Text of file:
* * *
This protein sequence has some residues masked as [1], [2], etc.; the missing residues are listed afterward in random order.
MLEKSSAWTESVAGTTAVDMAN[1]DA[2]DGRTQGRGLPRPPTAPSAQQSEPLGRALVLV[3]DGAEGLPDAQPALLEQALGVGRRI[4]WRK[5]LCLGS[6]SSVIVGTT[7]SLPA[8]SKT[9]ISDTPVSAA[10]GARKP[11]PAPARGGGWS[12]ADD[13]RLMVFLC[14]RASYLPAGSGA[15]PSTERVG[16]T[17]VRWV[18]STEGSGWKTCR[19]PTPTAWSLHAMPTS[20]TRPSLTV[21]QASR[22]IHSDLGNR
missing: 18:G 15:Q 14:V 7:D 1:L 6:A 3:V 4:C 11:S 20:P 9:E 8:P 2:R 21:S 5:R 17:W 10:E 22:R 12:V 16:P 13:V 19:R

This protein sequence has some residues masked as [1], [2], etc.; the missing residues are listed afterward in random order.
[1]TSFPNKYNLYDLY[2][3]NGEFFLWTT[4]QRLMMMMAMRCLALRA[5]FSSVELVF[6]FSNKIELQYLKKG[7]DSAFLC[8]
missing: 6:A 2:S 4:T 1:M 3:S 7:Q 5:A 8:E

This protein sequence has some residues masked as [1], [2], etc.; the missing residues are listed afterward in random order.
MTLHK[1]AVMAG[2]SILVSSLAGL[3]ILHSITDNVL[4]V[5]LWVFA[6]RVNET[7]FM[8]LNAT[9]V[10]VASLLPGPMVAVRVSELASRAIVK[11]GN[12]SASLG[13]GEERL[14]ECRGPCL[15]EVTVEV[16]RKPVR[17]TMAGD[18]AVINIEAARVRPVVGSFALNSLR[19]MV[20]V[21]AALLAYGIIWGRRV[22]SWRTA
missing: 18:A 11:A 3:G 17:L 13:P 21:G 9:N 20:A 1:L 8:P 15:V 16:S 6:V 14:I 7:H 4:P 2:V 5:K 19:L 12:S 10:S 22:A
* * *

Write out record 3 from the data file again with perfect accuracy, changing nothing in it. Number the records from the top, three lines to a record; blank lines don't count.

This protein sequence has some residues masked as [1], [2], etc.; the missing residues are listed afterward in random order.
MTLHK[1]AVMAG[2]SILVSSLAGL[3]ILHSITDNVL[4]V[5]LWVFA[6]RVNET[7]FM[8]LNAT[9]V[10]VASLLPGPMVAVRVSELASRAIVK[11]GN[12]SASLG[13]GEERL[14]ECRGPCL[15]EVTVEV[16]RKPVR[17]TMAGD[18]AVINIEAARVRPVVGSFALNSLR[19]MV[20]V[21]AALLAYGIIWGRRV[22]SWRTA
missing: 18:A 11:A 3:G 17:L 13:P 21:G 9:N 20:A 1:L 8:P 15:V 16:S 6:V 14:I 7:H 4:P 2:V 5:K 19:L 12:S 10:S 22:A